Not-So-Great Expectations

Students in a new Rutgers study indicate pay doesn't matter in selecting a major.

August 17, 2018
 

If college students knew how much money they’d make after graduation -- even if it's less than they thought -- would they still choose the same major?

Probably, according to a new report.

Michelle Van Noy, associate director of Rutgers University's Education and Employment Research Center, along with Alex Ruder, a nonresident visiting scholar at the university’s Heldrich Center for Workforce Development, surveyed more than 4,900 undergraduates, a range of students from freshmen to graduating seniors, at the institution's three campuses in New Brunswick, Camden and Newark, N.J.

The survey asked students to pick from six broad fields: business, education, health, humanities, social science and STEM (science, technology, engineering and mathematics). Then students were shown either the median salary in the field they picked, a range of pay and information on job security in that chosen field, or no data at all.

After students viewed the salary information, researchers asked them to estimate their future salary, as well as the likelihood that they would pick a major associated with that field.

The researchers found that being presented with salary data didn’t seem to affect whether the students would choose a major. Students who weren’t shown the data were about as likely to pick a given major as those who were, even if the salary was different than what they initially thought it would be.

Information on job security also did not seem to influence their decision.

“Students’ choice of major is a highly complex process influenced by many factors, and this information on earnings alone is likely to be insufficient to substantially sway students’ decisions,” the researchers wrote.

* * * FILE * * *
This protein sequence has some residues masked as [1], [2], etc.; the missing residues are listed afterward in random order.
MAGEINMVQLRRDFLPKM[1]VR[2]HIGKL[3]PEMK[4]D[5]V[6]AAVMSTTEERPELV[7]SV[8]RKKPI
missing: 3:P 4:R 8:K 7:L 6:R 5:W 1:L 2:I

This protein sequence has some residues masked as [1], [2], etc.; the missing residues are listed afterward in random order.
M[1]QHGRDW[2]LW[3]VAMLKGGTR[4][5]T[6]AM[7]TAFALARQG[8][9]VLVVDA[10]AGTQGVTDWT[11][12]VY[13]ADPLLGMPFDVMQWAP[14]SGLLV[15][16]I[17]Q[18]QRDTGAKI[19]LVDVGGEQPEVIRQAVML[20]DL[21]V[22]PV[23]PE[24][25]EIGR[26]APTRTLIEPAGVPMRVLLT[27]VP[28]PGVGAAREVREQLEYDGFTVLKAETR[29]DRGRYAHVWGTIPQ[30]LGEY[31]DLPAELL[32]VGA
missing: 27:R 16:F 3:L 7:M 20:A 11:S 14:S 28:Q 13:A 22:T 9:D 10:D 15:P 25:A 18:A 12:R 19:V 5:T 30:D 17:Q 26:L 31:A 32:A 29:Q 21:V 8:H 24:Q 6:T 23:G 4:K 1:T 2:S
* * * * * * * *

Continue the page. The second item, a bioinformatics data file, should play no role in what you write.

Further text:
The results are specific to just Rutgers, the flagship public university of New Jersey. The percentage of students answering the survey generally matched Rutgers' demographics, with one exception: the percentage of women at the university is 52 percent, while 66 percent of survey respondents were women (and a total of 6,140 students filled out the survey, but only 4,900 completed it).

A similar survey of Duke University undergraduate men found that their knowledge of average earnings is not always accurate, and that better knowledge of pay would lead a small portion of students -- about 7.5 percent -- to change their majors.

In the new study, Van Noy and Ruder also found that showing students their earning potential lowered their expectations for how much they would make, especially among students in STEM and business fields. The researchers believe that the high-paying jobs in these fields cause students to form “pie-in-the-sky” conceptions about potential pay.

The students who viewed the median salaries in STEM and business ranked their potential salary roughly $10,000 lower than those who got no data on pay -- for instance, a typical business major who got no pay data pegged a starting salary at about $75,550 annually, versus one who saw the median salary ranking pay at $65,450.

Many students hold "higher-than-realistic views" of potential future earnings in these fields, the researchers wrote -- and viewing national data on earnings and employment "served to lower these expectations.”

They also warned that students’ "optimistic expectations about earnings in these fields may be cause for concern to the extent that these perceptions lead students away from other fields that they may prefer and may be more lucrative than they think."

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